Sunday, 20 November 2016

More pointless noise from the BBC

Who said what and when is to me completely irrelevant. The fact is that most Vote Leave politicians did at some point say that we would leave the single market. The official line was that Britain would leave the EU unilaterally. They said so on their website. That content has now been removed.

That though was never really picked up on in the popular narrative because the media decided Vote Leave had no official plan, and Vote Leave were in no hurry to correct them - with both Kate Hoey and Gisela Stuart both appearing on the BBC saying that it wasn't their responsibility. Julia Brewer Hartley said much the same.

Then in the treasury select committee meeting when pressed, Dominic Cummings declined to say whether we would or wouldn't leave the single market, instead leaving poor old Rachel Reeves deeply confused by denying we were even in the single market. This line was later repeated by Gove.

Some had their ideological reasons for wanting to leave the single market while others like Kate Hoey merely bleated that we should leave the single market because she was clearly doing no thinking of her own - and to this day I doubt she could give us a satisfactory definition of what it means.

Others like Owen Paterson, for a time, made it quite clear that we should join Efta and remain part of the single market - until such a time he caved into peer pressure on the Tory right. He is a man reputed to agree with the last person he spoke with. As to Ukip, there is footage of Farage repeating the EEA line. Ukip though changed their position the moment it became a media narrative that the EEA meant continued freedom of movement. Leave.EU momentarily flirted with the Norway Option only to back down a day later for the same reasons. As for Daniel Hannan, his opinion changed by the hour and still does to this day.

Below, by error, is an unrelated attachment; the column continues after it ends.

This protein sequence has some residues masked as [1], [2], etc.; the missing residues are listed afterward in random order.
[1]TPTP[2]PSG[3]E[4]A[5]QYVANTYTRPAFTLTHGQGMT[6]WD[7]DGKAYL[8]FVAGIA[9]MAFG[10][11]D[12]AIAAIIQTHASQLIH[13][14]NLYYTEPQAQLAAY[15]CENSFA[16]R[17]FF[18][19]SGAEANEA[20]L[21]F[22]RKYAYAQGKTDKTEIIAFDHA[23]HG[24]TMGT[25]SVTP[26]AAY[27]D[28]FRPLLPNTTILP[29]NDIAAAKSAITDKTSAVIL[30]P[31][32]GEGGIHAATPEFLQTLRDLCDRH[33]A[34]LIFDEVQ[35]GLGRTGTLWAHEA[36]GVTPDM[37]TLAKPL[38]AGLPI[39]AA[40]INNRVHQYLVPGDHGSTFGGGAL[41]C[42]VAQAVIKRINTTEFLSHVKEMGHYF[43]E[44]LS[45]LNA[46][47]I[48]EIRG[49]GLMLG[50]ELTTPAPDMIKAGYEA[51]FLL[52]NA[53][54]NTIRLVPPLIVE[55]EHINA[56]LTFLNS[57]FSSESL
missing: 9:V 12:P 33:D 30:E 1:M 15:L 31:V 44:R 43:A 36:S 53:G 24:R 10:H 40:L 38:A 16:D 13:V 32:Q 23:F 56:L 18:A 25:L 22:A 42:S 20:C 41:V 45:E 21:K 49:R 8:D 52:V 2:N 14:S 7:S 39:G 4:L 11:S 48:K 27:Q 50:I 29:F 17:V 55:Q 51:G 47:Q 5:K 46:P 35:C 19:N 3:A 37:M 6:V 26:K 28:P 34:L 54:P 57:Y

So, it is a matter of historical fact that the leave campaign was unable to present a coherent position and kept things deliberately vague so that the EEA could be deployed as an argument when convenient, and dropped when inconvenient.

So what are we to make of this mess? Well one thing leavers are all agreed on is that the customs union, which was never even a referendum issue, is something that we must leave in order to make our own trade deals. The question of the single market however remains open ended.

We could if we wanted play games with deduction. After all Vote Leave did say they wanted to spend £350m a week on the NHS, which would require ending all payments to the EU - and thus would be a unilateral exit from the EU and thus not part of the single market, but there is now a broad consensus that we won't be spending that money on the NHS thus everything else is now up for debate. There is a broad mandate to leave the EU but nobody voted with a view to terminating all trade and diplomatic relations with it.

Consequently nobody in Vote Leave has the right to call the shots and since parliament has been so keen to insert itself in the debate it is now a matter for deliberation. The arguments must be heard and assessed on merit.

For that to happen we need to know from hard Brexiteers what why they want to take such a course of action. Ask any hard liner and they will tell you it's because they want to end freedom of movement and to be free of EU regulation and free of the ECJ. They also want to end payments to the EU.